Posted by Neil Rose, Editor, Legal Futures
Third-party capture (if you are a claimant personal injury lawyer) or third-party assistance (if you are an insurance company) is a hugely emotive issue. It involves the insurer of a party in a road traffic accident contacting a third-party claimant directly and seeking to settle their claim quickly and without the involvement of a lawyer. This is not the place to debate the rights and wrongs of the practice, which I wrote about recently in my weekly column for the Guardian’s law website (click here).
Insurers produce statistics they say prove that third parties contacted directly receive no less compensation than they do when advised by solicitors. By contrast, I have yet to meet a claimant solicitor who does not have a story to tell about a client walking into their office with an offer on the table from an insurer that is far lower than the injury is worth. Either way, it seems fair to suggest that third-party capture/assistance at least raises troubling issues, particularly around conflicts of interest.
To whom does the insurer owe its primary duty? To the third party? To the policyholder? To shareholders? How does it balance these three? And more to the point, what does it tell us about the suitability of insurance companies to become alternative business structures (ABSs), a move widely predicted?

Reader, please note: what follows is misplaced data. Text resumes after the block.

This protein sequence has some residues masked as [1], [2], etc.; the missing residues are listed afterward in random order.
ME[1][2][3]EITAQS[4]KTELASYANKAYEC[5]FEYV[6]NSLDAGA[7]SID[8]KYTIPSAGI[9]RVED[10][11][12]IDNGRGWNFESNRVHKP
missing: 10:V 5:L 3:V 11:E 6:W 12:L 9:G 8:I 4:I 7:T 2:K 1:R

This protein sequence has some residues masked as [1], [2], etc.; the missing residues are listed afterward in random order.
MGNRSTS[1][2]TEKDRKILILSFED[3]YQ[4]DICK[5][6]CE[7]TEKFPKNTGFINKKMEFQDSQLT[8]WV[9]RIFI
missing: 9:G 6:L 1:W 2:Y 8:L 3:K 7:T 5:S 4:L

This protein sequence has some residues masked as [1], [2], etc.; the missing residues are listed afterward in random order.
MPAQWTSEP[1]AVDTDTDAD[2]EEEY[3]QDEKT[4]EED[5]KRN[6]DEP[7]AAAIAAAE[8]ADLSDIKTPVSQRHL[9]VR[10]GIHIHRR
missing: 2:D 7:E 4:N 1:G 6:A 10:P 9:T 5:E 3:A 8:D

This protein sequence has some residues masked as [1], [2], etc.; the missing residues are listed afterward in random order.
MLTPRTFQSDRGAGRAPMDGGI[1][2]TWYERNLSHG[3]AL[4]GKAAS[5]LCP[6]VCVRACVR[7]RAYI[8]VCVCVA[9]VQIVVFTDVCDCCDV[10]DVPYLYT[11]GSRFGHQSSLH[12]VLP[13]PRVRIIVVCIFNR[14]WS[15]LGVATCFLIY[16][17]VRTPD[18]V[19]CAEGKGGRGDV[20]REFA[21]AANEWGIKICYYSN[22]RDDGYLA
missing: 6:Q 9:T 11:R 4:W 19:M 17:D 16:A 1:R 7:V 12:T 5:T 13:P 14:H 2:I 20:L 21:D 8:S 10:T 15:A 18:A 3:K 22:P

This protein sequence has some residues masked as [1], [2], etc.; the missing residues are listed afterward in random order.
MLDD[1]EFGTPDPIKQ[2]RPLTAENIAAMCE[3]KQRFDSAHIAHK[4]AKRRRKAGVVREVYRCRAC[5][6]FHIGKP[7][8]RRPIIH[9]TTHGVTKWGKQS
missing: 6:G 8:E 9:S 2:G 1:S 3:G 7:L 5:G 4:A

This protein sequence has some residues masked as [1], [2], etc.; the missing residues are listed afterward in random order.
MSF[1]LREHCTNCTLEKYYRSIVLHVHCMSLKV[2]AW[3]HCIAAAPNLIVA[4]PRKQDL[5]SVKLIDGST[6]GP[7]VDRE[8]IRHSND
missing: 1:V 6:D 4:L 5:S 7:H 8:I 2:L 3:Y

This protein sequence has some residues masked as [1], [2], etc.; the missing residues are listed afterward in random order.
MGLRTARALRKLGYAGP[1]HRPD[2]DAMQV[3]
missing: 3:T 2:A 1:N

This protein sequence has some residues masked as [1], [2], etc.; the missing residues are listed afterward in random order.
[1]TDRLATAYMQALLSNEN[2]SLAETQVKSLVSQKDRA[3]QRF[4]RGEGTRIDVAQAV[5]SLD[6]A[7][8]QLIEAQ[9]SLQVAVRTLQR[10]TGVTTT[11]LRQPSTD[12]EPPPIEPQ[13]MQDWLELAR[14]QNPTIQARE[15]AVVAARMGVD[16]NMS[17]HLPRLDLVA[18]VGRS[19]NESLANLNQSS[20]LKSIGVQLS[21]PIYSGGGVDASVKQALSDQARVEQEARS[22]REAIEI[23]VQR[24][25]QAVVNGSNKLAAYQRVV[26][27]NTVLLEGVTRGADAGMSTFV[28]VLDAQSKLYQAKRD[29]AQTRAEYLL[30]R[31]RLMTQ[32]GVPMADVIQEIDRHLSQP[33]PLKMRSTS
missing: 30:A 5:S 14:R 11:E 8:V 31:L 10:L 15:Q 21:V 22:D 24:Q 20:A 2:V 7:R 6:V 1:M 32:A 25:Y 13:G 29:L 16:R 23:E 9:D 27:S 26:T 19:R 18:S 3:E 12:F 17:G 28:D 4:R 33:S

For all the talk of commoditisation, clients are not tins of beans and advising them over an injury, say, is not an entirely impersonal, mechanistic operation. Further, there is (sometimes) a degree of co-operation and understanding among opposing lawyers that could be lost in the event of it becoming such. Will companies, understandably looking at their ABS as a part of the business rather than as a law firm, fully appreciate the importance of having staff who are officers of the court, or give undertakings? There will be a great deal of pressure on the nominated Head of Legal Practice – which every ABS will be required to have – to ensure that they do and to resist any inappropriate commercial pressures. What should they do, for example, if the chief executive refuses to provide the resources the HoLP thinks are needed to deliver a proper service?
Of course, it is not as if law firms do not currently face difficult decisions arising from commercial pressures, and these are not necessarily insurmountable problems for ABSs – when it floated in Australia, claimant personal injury firm Slater & Gordon stated explicitly in its prospectus that its primary duty was to the court, then its clients and then its shareholders. While this came to the ABS table from the legal, rather than business, world, as others have observed, it will also not be in the interests of companies with reputations to protect to skimp on their legal operations.
But third-party capture/assistance shows there are shades of grey that only go to highlight how difficult some ABSs may prove to run. Though the need for law firms to operate in a more commercial manner is widely accepted, might in time the debate come to be whether non-lawyer owned ABSs should operate in a more lawyerly manner?